By Khoa Nguyen
Whitman College, Walla Walla WA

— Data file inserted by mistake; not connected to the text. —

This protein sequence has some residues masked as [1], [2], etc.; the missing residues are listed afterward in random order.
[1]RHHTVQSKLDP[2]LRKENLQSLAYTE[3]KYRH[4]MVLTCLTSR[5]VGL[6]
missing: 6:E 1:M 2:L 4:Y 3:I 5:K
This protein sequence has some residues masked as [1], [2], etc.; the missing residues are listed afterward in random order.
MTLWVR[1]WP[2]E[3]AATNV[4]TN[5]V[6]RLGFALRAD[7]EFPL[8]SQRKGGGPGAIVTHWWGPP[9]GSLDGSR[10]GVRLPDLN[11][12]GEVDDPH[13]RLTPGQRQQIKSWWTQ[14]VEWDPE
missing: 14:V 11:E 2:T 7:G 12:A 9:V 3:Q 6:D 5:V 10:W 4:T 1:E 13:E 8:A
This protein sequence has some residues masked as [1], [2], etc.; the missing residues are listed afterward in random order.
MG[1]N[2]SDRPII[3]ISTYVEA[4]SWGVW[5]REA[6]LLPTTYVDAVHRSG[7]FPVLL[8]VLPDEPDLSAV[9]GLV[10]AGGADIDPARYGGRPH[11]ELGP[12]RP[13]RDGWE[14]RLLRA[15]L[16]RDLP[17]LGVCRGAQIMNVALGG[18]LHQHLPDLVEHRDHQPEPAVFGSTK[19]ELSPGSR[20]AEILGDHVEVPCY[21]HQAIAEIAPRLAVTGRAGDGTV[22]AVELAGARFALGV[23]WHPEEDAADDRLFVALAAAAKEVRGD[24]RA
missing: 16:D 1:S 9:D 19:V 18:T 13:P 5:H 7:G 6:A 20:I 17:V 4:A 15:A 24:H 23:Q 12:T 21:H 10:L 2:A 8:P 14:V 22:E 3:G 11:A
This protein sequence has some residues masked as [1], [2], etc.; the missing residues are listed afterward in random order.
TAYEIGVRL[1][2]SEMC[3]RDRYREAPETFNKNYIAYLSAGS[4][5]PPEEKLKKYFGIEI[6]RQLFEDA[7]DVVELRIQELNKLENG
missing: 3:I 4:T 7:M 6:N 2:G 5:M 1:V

The amazing diversity in animal body forms that exists today represents one outstanding example of evolution through the means of dynamic selective pressures. Such selective pressures can include limits on resources (e.g. habitat availability, suitable mates) and the existence of threats (e.g. predation pressure, disease). These factors ultimately vary across space and time. As a result, any or all of these possible selective pressures may have significant effects on the morphology (form and structure) of organisms. By utilizing an intraspecies approach, side-blotched lizards represent an ideal species with which to study the effects and consequences of co-dynamic selective pressures on body morphology. Correlations between two selective pressures: predation and habitat structure were made across six distinct populations of Uta. Insight into the potential variation in body morphology traits across these distinct populations allows us to better understand the extent of natural selection in shaping organisms in their unique ecological contexts.